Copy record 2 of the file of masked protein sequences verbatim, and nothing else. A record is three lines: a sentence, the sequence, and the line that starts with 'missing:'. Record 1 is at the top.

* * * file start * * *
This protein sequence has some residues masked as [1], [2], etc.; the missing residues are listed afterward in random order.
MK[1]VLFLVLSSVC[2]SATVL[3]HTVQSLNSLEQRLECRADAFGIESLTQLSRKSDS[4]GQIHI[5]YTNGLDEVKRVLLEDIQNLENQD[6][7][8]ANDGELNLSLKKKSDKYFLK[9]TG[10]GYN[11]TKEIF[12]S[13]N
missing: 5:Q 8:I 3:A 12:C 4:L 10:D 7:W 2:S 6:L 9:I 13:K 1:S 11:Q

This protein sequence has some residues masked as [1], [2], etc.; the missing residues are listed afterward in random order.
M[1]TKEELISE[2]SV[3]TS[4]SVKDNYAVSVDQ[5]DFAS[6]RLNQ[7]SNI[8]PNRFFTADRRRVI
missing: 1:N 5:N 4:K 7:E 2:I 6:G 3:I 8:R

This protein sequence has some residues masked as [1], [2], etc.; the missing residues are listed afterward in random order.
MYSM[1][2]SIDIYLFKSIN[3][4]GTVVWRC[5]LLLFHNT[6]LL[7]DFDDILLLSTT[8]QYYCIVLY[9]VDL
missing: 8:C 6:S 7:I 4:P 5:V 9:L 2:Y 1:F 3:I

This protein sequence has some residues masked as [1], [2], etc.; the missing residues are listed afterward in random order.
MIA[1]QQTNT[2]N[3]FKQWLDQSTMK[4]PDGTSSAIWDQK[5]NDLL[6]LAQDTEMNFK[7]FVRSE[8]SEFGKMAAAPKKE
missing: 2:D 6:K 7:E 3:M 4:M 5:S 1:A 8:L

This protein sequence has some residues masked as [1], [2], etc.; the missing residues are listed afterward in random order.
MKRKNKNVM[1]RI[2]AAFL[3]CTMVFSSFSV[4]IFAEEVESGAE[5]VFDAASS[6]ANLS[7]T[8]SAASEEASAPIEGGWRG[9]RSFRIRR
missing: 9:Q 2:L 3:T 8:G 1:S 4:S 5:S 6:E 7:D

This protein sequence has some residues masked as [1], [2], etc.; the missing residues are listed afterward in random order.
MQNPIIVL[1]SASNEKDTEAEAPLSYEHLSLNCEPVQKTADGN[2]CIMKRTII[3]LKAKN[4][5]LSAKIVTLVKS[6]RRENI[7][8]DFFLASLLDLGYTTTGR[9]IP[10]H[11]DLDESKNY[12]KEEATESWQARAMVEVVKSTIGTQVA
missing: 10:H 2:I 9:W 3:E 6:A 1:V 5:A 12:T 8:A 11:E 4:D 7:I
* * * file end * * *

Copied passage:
This protein sequence has some residues masked as [1], [2], etc.; the missing residues are listed afterward in random order.
M[1]TKEELISE[2]SV[3]TS[4]SVKDNYAVSVDQ[5]DFAS[6]RLNQ[7]SNI[8]PNRFFTADRRRVI
missing: 1:N 5:N 4:K 7:E 2:I 6:G 3:I 8:R